Can you imagine being so poor that you have no choice but to consider selling your own kids?

Perhaps you’ve seen this photo from the 1940s with four children for sale:

Photo Credit: Bettmann/CORBIS

Here’s the original caption from the Valparaiso Vidette-Messenger on August 5, 1948:

“A big ‘For Sale’ sign in a Chicago yard mutely tells the tragic story of Mr. and Mrs. Ray Chalifoux, who face eviction from their apartment. With no place to turn, the jobless coal truck driver and his wife decide to sell their four children. Mrs. Lucille Chalifoux turns her head from camera above while her children stare wonderingly. On the top step are Lana, 6, and Rae, 5. Below are Milton, 4, and Sue Ellen, 2.”

I don’t know about you, but when I think about a 24-year-old woman not only having to sell her children, but also posing in a photo about it, my heart pretty much splits open.

Then I see 6-year-old Lana, smiling right at the camera:

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Photo Credit: Bettmann/CORBIS

I see the older siblings, each with an arm around the other, knowing that this family will be split apart, and I feel even worse.

To be honest with you, as I dug into the history of the photo and what came after, I discovered that the story just got heavier and heavier…

For starters, Lucille, the mother, is actually pregnant in the picture:

Photo Credit: Bettmann/CORBIS

So she winds up selling 5 kids by the end of the ordeal.

According to a 2013 article in The Northwest Indiana Times, some family members have claimed that the mother was paid to stage the photo.

If true, this might help explain the quality of the photo. It does feel at least partially staged, as opposed to a candid snapshot caught in the moment by a passing reporter.

But that doesn’t change what happened after.

After it was first printed, the photo rocketed around the country. In fact, the Times article mentions another article, published in a Chicago paper several days after the photo first appeared, claiming that many local Chicagoans were eager to help provide jobs and assistance for the family.

Nonetheless, the Chalifoux family sold off all of their children two years later.

RaeAnn was five when the picture was taken and 7 when she claims she was adopted, along with her brother Milton, by the Zoetman family:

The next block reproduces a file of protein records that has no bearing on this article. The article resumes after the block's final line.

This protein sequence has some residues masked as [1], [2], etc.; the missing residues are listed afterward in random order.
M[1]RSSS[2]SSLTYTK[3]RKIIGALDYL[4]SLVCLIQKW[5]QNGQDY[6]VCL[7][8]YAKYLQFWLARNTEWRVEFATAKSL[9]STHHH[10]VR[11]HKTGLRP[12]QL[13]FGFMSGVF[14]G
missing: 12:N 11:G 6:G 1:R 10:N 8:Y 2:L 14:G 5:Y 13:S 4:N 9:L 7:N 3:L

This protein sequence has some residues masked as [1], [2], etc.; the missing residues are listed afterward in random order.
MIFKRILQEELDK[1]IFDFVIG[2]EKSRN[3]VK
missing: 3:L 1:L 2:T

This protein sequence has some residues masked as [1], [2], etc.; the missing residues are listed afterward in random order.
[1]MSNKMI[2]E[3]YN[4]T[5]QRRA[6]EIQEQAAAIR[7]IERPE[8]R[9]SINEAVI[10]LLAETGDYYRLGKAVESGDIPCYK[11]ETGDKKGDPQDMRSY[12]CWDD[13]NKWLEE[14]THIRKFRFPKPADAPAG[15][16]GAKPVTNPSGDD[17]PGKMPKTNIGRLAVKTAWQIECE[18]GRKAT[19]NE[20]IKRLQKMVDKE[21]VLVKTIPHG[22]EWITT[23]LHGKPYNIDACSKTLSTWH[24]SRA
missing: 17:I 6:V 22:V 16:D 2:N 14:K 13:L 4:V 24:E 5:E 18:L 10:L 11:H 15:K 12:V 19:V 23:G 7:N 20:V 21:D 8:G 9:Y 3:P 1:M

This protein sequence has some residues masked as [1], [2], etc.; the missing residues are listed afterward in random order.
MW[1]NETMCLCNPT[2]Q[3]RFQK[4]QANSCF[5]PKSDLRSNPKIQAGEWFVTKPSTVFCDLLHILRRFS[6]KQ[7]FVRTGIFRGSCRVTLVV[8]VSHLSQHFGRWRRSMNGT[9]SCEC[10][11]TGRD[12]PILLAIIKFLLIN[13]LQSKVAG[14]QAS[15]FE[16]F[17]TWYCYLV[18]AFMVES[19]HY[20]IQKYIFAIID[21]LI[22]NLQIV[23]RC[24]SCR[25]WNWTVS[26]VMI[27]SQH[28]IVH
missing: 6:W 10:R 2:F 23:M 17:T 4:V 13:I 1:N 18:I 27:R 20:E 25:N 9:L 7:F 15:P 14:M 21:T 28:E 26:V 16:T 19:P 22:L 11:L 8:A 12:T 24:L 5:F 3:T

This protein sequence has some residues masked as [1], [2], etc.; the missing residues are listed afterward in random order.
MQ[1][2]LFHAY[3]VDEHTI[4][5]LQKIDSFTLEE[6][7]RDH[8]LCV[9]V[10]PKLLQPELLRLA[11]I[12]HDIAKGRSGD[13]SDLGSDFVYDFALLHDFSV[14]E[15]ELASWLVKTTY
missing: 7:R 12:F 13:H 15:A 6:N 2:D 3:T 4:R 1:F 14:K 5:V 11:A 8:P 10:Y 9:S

Photo Credit: RaeAnn Mills

RaeAnn’s name was changed to Beverly, and Milton became Kenneth Zoetman.

Milton is currently living in Tucson, and he says that on his first day with the Zoetmans, he was tied up, beaten, and told he would essentially be a slave on their farm.

He eventually got out once a social worker intervened, and it was revealed that the Zoetmans were merely foster parents and had never adopted him.

He later met his birth mom and even lived with her for a month in 1970, but things turned sour after a fight with her second husband.

RaeAnn still has the dress she was wearing when she was adopted, and the note she carried with her that stated she had no other belongings:

Photo Credit: RaeAnn Mills

RaeAnn and Sue Ellen were reunited in the 2013 article for The Times:

When asked about her birth mother, Sue Ellen had this to say:

“She needs to be in hell burning.”

Bedford, the child who was still inside his mother when the photo was taken, was adopted in 1950 as well. His new parents changed his name to David McDaniel. He’s now in his 60s and living in Washington:

Photo Credit: David McDaniel

McDaniel says he would sometimes ride his bike or horse the couple of miles that separated the siblings’ new homes and check up on them.

David told the Times how he didn’t like what he found:

“They’d be tied up in the barn. They were badly abused.”

He was attempting to set up a family reunion in the fall of 2013, but two weeks after The Times printed the article about RaeAnn and Sue Ellen’s reunion, Sue Ellen passed away at the age of 67.

Lana died of cancer in 1998 before any of the siblings were able to re-connect, which left David sad he hadn’t found them sooner:

“I just wish I could turn back the hands of time 30 years and get to know my sisters. Yes, she (Sue Ellen) was my sister, but there wasn’t a bond there.”

I told you it didn’t really get much lighter after 1948.

I’m gonna go curl up in a ball for a while…

Sources: 1, 2, 3

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